For illustration purposes, we assume 𝑁tot=12 SBs per TTI, 𝐿=12 subcarriers per SB, 𝑁1=𝑁2=β‹―=π‘π‘ˆ=𝑁, and that the normal cyclic prefix configuration is used [4]. The fading amplitude for each subcarrier and user follows the Nakagami-π‘š model [14], with a fading figure π‘š=1. The average signal-to-interference plus noise ratios (SINRs) for the users are 10 dB, 11 dB, and 12 dB, respectively. It is assumed that the SINRs for all subcarriers of each user are correlated, but identically distributed (c.i.d.), and that the resource blocks follow the localized configuration [5]. The correlation coefficient between a pair of subcarriers is given by 𝜌|π‘–βˆ’π‘—|, where 𝑖 and 𝑗 are the subcarrier indices. The SINR of each subcarrier is assumed to be independent at the beginning of each scheduling period, and constant throughout the entire period. For simplicity, it is assumed that the set of MCSs consists of QPSK 1/2 and 3/4, 16-QAM 1/2 and 3/4, as well as 64-QAM 3/4 [1], and the L1/L2 control channels are mapped to the first OFDM symbol within each subframe. Furthermore, each subframe consists of 8 reference symbols [4]. The feedback method is based on the exponential effective SINR mapping (EESM) [10], with parameter values obtained from [15]. Let π‘…βˆ—tot be the total bit rate defined in (5) or (7), and 𝐸[π‘…βˆ—tot] be the value of π‘…βˆ—tot averaged over 2500 channel realizations.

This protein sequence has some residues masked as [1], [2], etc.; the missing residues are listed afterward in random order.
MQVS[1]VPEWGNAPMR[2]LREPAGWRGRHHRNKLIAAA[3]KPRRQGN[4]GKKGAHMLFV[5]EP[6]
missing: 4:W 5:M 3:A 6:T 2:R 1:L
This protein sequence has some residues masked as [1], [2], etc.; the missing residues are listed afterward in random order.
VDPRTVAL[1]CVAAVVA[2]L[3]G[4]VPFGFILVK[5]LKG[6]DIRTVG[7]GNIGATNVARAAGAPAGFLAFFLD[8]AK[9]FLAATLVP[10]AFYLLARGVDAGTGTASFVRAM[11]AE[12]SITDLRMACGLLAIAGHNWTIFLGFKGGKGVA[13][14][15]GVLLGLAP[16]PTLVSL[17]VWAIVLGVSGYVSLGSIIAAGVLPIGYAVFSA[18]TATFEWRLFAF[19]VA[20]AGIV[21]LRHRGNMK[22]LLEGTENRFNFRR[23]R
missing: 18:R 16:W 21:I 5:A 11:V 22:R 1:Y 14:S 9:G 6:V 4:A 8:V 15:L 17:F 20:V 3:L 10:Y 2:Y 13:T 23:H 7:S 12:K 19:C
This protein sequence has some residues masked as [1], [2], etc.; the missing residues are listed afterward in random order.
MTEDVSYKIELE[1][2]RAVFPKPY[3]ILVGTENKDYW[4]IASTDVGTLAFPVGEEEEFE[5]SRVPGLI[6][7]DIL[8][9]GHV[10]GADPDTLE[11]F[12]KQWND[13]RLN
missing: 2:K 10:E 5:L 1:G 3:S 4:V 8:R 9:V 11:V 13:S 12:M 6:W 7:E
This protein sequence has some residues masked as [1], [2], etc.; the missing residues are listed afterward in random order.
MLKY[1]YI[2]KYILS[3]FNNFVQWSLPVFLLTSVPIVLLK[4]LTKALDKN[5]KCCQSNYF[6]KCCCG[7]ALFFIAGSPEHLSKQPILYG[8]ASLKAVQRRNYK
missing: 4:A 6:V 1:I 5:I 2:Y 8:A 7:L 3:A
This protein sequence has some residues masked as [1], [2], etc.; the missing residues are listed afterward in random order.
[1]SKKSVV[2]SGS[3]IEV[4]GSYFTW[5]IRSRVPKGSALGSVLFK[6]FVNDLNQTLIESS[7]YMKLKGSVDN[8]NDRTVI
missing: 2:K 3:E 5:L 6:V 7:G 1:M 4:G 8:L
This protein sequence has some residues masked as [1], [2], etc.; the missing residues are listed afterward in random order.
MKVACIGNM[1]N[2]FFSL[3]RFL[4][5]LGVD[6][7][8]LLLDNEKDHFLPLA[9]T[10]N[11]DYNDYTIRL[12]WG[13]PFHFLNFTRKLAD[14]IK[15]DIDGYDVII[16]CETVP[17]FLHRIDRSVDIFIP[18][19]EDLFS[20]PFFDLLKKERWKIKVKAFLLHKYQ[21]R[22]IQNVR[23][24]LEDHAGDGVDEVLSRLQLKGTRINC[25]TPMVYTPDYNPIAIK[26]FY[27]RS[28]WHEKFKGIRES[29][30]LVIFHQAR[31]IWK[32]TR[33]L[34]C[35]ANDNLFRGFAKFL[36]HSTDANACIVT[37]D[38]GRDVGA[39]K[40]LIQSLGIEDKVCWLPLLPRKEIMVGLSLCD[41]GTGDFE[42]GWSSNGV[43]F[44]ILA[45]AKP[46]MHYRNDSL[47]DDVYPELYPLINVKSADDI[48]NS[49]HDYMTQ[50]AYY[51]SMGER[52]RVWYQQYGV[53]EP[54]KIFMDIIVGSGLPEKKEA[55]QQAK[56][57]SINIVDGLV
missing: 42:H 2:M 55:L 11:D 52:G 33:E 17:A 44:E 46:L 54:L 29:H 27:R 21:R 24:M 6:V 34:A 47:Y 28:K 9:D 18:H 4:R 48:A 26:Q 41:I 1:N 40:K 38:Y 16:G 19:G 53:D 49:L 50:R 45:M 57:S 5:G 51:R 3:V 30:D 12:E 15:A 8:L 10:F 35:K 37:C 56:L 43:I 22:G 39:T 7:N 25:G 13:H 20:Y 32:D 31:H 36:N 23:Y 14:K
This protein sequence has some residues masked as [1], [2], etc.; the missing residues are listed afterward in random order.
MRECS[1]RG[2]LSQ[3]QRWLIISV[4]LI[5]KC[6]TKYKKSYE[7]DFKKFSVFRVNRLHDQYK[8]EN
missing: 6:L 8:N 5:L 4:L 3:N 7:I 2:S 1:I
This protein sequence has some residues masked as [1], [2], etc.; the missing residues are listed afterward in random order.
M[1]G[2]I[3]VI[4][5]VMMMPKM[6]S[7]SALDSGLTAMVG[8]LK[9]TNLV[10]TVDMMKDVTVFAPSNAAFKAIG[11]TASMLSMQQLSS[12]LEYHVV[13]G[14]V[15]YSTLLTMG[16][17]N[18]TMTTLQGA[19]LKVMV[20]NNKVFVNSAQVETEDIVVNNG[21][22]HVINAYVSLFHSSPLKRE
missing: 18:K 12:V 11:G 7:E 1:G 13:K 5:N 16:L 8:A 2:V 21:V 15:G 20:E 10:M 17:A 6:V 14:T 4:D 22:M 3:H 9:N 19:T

Figure 1 shows the average total bit rate, 𝐸[π‘…βˆ—tot], as a function of 𝜌 (top) and 𝑁 (bottom). In Figure 1(a), it can be observed that the performance improves with the level of correlation among subcarriers. Recall that the idea behind EESM is to map a set of subcarrier SINRs, {Γ𝑖}𝐿𝑖=1, to a single effective SINR, Ξ“βˆ—, in such a way that the block error probability (BLEP) due to {Γ𝑖}𝐿𝑖=1 can be well approximated by that at Ξ“βˆ— in additive white Gaussian noise (AWGN) [1, 10]. The value of Ξ“βˆ— tends to be skewed towards the weaker subcarriers in order to maintain an acceptable BLEP. At a low value of 𝜌, subcarriers with large SINRs are not effectively utilized, leading to a relatively poor performance. In Figure 1(b), it can be seen that the performance improves with 𝑁, but the rate of improvement decreases. There is little performance improvement as 𝑁 increases beyond 8.